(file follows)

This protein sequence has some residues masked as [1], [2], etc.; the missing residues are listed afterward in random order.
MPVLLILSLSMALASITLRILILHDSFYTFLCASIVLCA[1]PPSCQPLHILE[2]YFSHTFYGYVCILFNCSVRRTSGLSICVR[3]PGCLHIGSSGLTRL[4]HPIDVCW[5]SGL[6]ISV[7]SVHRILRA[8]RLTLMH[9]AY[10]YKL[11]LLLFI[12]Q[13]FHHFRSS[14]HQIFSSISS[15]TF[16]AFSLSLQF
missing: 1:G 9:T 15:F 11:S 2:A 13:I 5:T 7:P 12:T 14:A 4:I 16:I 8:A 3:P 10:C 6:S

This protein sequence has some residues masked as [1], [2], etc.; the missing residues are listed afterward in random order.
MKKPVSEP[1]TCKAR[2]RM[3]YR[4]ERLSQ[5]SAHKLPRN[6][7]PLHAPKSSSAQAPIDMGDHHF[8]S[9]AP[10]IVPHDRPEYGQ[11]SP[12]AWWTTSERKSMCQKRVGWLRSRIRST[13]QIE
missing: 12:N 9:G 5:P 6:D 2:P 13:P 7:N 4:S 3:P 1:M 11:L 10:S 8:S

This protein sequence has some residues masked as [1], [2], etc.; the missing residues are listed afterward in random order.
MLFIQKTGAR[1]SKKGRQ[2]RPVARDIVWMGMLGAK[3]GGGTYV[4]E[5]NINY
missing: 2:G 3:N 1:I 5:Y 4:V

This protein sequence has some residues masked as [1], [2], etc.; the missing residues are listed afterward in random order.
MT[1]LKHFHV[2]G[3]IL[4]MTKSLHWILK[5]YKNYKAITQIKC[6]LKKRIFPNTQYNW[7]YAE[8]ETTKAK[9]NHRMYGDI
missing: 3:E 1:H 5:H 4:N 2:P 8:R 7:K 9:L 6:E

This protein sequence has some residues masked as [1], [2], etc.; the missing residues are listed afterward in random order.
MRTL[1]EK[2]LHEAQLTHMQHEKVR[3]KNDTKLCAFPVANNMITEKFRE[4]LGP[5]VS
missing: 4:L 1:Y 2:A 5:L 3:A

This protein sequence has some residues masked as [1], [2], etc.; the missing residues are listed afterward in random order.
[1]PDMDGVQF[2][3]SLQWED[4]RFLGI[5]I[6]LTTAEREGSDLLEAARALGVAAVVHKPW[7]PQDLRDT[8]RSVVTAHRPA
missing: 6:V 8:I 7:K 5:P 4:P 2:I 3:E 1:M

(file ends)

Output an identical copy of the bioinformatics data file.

This protein sequence has some residues masked as [1], [2], etc.; the missing residues are listed afterward in random order.
MPVLLILSLSMALASITLRILILHDSFYTFLCASIVLCA[1]PPSCQPLHILE[2]YFSHTFYGYVCILFNCSVRRTSGLSICVR[3]PGCLHIGSSGLTRL[4]HPIDVCW[5]SGL[6]ISV[7]SVHRILRA[8]RLTLMH[9]AY[10]YKL[11]LLLFI[12]Q[13]FHHFRSS[14]HQIFSSISS[15]TF[16]AFSLSLQF
missing: 1:G 9:T 15:F 11:S 2:A 13:I 5:T 7:P 12:T 14:A 4:I 16:I 8:A 3:P 10:C 6:S

This protein sequence has some residues masked as [1], [2], etc.; the missing residues are listed afterward in random order.
MKKPVSEP[1]TCKAR[2]RM[3]YR[4]ERLSQ[5]SAHKLPRN[6][7]PLHAPKSSSAQAPIDMGDHHF[8]S[9]AP[10]IVPHDRPEYGQ[11]SP[12]AWWTTSERKSMCQKRVGWLRSRIRST[13]QIE
missing: 12:N 9:G 5:P 6:D 2:P 13:P 7:N 4:S 3:P 1:M 11:L 10:S 8:S

This protein sequence has some residues masked as [1], [2], etc.; the missing residues are listed afterward in random order.
MLFIQKTGAR[1]SKKGRQ[2]RPVARDIVWMGMLGAK[3]GGGTYV[4]E[5]NINY
missing: 2:G 3:N 1:I 5:Y 4:V

This protein sequence has some residues masked as [1], [2], etc.; the missing residues are listed afterward in random order.
MT[1]LKHFHV[2]G[3]IL[4]MTKSLHWILK[5]YKNYKAITQIKC[6]LKKRIFPNTQYNW[7]YAE[8]ETTKAK[9]NHRMYGDI
missing: 3:E 1:H 5:H 4:N 2:P 8:R 7:K 9:L 6:E

This protein sequence has some residues masked as [1], [2], etc.; the missing residues are listed afterward in random order.
MRTL[1]EK[2]LHEAQLTHMQHEKVR[3]KNDTKLCAFPVANNMITEKFRE[4]LGP[5]VS
missing: 4:L 1:Y 2:A 5:L 3:A

This protein sequence has some residues masked as [1], [2], etc.; the missing residues are listed afterward in random order.
[1]PDMDGVQF[2][3]SLQWED[4]RFLGI[5]I[6]LTTAEREGSDLLEAARALGVAAVVHKPW[7]PQDLRDT[8]RSVVTAHRPA
missing: 6:V 8:I 7:K 5:P 4:P 2:I 3:E 1:M